Class Actions


Lavery has been handling class actions for over 30 years. The firm sets itself apart by its multidisciplinary approach, the breadth of its expertise and its thorough understanding of the reality in which its clients carry on business. Our team is often solicited for major cases involving complex issues. We know how to act quickly in response to the media’s interest in any eventual proceedings. We don’t just provide legal services; we provide strategic advice tailored to our client’s needs ensuring that the integrity of its business is properly defended.

Our team is equipped with a solid grasp of the Quebec class action regime. We have access to an extensive network of partners that allows us to act in a concerted fashion globally and remain up to date on the latest trends in class actions. Lavery’s expertise in this field is recommended by the Canadian Legal Lexpert Directory.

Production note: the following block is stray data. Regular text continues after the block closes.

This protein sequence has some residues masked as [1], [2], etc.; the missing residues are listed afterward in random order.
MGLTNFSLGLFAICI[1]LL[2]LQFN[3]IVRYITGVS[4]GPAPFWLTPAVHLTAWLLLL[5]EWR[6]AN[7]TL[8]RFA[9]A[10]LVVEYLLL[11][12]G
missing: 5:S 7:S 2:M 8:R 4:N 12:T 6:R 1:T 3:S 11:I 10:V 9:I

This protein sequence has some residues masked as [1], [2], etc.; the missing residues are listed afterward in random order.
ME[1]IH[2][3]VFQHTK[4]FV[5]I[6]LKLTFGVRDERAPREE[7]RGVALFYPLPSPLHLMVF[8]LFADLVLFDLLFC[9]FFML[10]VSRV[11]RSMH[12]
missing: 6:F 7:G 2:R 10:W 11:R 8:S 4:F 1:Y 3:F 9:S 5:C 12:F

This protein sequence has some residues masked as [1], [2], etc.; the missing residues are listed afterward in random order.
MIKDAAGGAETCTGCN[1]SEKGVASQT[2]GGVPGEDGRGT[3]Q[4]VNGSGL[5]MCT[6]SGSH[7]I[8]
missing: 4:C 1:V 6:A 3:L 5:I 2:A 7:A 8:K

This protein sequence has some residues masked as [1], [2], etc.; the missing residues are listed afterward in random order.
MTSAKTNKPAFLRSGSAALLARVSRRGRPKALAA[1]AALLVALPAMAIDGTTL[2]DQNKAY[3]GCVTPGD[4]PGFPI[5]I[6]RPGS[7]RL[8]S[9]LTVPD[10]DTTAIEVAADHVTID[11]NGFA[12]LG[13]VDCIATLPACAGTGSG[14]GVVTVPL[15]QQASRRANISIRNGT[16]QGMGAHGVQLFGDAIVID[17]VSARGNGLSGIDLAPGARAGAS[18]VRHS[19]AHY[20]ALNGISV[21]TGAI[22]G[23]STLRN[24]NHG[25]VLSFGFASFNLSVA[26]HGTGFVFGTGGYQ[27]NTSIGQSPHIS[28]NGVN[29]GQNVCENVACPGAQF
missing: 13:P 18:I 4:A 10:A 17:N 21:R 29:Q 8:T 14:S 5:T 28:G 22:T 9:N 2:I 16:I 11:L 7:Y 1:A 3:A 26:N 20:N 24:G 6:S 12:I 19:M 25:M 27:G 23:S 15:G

Lavery acts both preventively and in defense of your interests. Our team can of course help defend your rights before the courts, but it can also advise you with respect to drafting contracts, making representations to the public, devising best practices regarding governance and business integrity or complying with the relevant regulatory framework, to minimize vulnerability to class actions.

We are:

  • Seasoned lawyers who regularly handle class actions and provide strategic advice tailored to your sector of activities.
  • A dedicated team where the group as well as several individual members are recommended in the Canadian Legal Lexpert Directory and The Best Lawyers in Canada, for multi-jurisdictional and cross-border class actions.
  • Strategically located in four offices across the province of Quebec, with an advanced understanding of local particularities and issues.

Our vision

To mobilize an agile and committed team that works both before and after legal proceedings are instituted. This is why our professionals:

  • Advise to prevent risks that might open the door to class actions;
  • Act proactively so that they are ready to deploy an effective defence strategy as soon as an action is instituted, whether before the courts, in the media, or in relation to government bodies;